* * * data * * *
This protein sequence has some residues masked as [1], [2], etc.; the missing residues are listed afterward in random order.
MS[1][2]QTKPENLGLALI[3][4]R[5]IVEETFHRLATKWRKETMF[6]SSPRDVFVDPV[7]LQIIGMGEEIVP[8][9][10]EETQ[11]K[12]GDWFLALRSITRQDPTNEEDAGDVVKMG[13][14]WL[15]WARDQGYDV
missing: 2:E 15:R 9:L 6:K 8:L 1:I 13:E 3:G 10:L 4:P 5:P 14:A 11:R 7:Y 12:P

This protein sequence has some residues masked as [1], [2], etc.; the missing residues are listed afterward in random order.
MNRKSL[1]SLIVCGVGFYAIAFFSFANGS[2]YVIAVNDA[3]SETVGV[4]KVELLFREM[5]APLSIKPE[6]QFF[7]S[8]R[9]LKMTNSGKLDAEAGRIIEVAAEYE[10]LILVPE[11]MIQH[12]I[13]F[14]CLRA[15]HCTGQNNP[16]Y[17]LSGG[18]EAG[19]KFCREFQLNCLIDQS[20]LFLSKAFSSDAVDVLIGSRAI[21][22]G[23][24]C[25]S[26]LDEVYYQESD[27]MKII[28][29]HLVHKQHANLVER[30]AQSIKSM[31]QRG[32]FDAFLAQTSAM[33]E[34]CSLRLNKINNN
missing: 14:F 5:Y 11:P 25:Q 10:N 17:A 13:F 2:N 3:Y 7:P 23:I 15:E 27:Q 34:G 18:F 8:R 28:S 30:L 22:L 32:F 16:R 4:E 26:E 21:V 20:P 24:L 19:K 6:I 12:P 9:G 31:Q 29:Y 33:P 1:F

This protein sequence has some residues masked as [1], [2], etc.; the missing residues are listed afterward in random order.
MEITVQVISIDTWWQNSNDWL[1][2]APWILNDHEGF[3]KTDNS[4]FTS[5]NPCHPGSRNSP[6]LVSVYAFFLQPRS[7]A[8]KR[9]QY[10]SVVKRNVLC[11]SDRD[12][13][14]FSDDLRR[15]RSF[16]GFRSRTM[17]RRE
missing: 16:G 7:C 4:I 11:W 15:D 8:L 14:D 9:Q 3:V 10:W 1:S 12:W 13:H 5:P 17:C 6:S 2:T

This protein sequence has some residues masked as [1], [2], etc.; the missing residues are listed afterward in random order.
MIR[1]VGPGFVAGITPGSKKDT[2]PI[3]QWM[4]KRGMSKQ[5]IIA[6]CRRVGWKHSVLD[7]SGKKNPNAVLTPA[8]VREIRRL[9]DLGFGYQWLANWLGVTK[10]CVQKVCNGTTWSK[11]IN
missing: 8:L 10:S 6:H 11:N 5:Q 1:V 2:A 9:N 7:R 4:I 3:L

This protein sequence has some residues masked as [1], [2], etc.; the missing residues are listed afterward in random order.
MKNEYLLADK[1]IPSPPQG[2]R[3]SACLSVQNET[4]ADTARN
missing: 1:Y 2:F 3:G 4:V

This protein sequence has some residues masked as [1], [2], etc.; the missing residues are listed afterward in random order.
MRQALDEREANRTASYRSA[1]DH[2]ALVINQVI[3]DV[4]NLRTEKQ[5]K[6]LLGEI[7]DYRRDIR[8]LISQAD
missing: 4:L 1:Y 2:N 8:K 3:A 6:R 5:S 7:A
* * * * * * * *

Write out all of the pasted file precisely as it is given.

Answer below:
This protein sequence has some residues masked as [1], [2], etc.; the missing residues are listed afterward in random order.
MS[1][2]QTKPENLGLALI[3][4]R[5]IVEETFHRLATKWRKETMF[6]SSPRDVFVDPV[7]LQIIGMGEEIVP[8][9][10]EETQ[11]K[12]GDWFLALRSITRQDPTNEEDAGDVVKMG[13][14]WL[15]WARDQGYDV
missing: 2:E 15:R 9:L 6:K 8:L 1:I 13:E 3:G 10:L 4:P 5:P 14:A 11:R 7:Y 12:P

This protein sequence has some residues masked as [1], [2], etc.; the missing residues are listed afterward in random order.
MNRKSL[1]SLIVCGVGFYAIAFFSFANGS[2]YVIAVNDA[3]SETVGV[4]KVELLFREM[5]APLSIKPE[6]QFF[7]S[8]R[9]LKMTNSGKLDAEAGRIIEVAAEYE[10]LILVPE[11]MIQH[12]I[13]F[14]CLRA[15]HCTGQNNP[16]Y[17]LSGG[18]EAG[19]KFCREFQLNCLIDQS[20]LFLSKAFSSDAVDVLIGSRAI[21][22]G[23][24]C[25]S[26]LDEVYYQESD[27]MKII[28][29]HLVHKQHANLVER[30]AQSIKSM[31]QRG[32]FDAFLAQTSAM[33]E[34]CSLRLNKINNN
missing: 14:F 5:Y 11:P 25:Q 10:N 17:A 13:F 2:N 3:Y 7:P 23:I 15:E 27:Q 34:G 18:F 8:R 28:S 30:L 22:L 32:F 16:R 4:E 26:E 21:V 20:P 24:L 19:K 6:I 12:P 9:G 31:Q 29:Y 33:P 1:F

This protein sequence has some residues masked as [1], [2], etc.; the missing residues are listed afterward in random order.
MEITVQVISIDTWWQNSNDWL[1][2]APWILNDHEGF[3]KTDNS[4]FTS[5]NPCHPGSRNSP[6]LVSVYAFFLQPRS[7]A[8]KR[9]QY[10]SVVKRNVLC[11]SDRD[12][13][14]FSDDLRR[15]RSF[16]GFRSRTM[17]RRE
missing: 16:G 7:C 4:I 11:W 15:D 8:L 14:D 9:Q 3:V 10:W 1:S 12:W 13:H 5:P 17:C 6:S 2:T

This protein sequence has some residues masked as [1], [2], etc.; the missing residues are listed afterward in random order.
MIR[1]VGPGFVAGITPGSKKDT[2]PI[3]QWM[4]KRGMSKQ[5]IIA[6]CRRVGWKHSVLD[7]SGKKNPNAVLTPA[8]VREIRRL[9]DLGFGYQWLANWLGVTK[10]CVQKVCNGTTWSK[11]IN
missing: 8:L 10:S 6:H 11:N 5:Q 1:V 2:A 9:N 7:R 4:I 3:L

This protein sequence has some residues masked as [1], [2], etc.; the missing residues are listed afterward in random order.
MKNEYLLADK[1]IPSPPQG[2]R[3]SACLSVQNET[4]ADTARN
missing: 1:Y 2:F 3:G 4:V

This protein sequence has some residues masked as [1], [2], etc.; the missing residues are listed afterward in random order.
MRQALDEREANRTASYRSA[1]DH[2]ALVINQVI[3]DV[4]NLRTEKQ[5]K[6]LLGEI[7]DYRRDIR[8]LISQAD
missing: 4:L 1:Y 2:N 8:K 3:A 6:R 5:S 7:A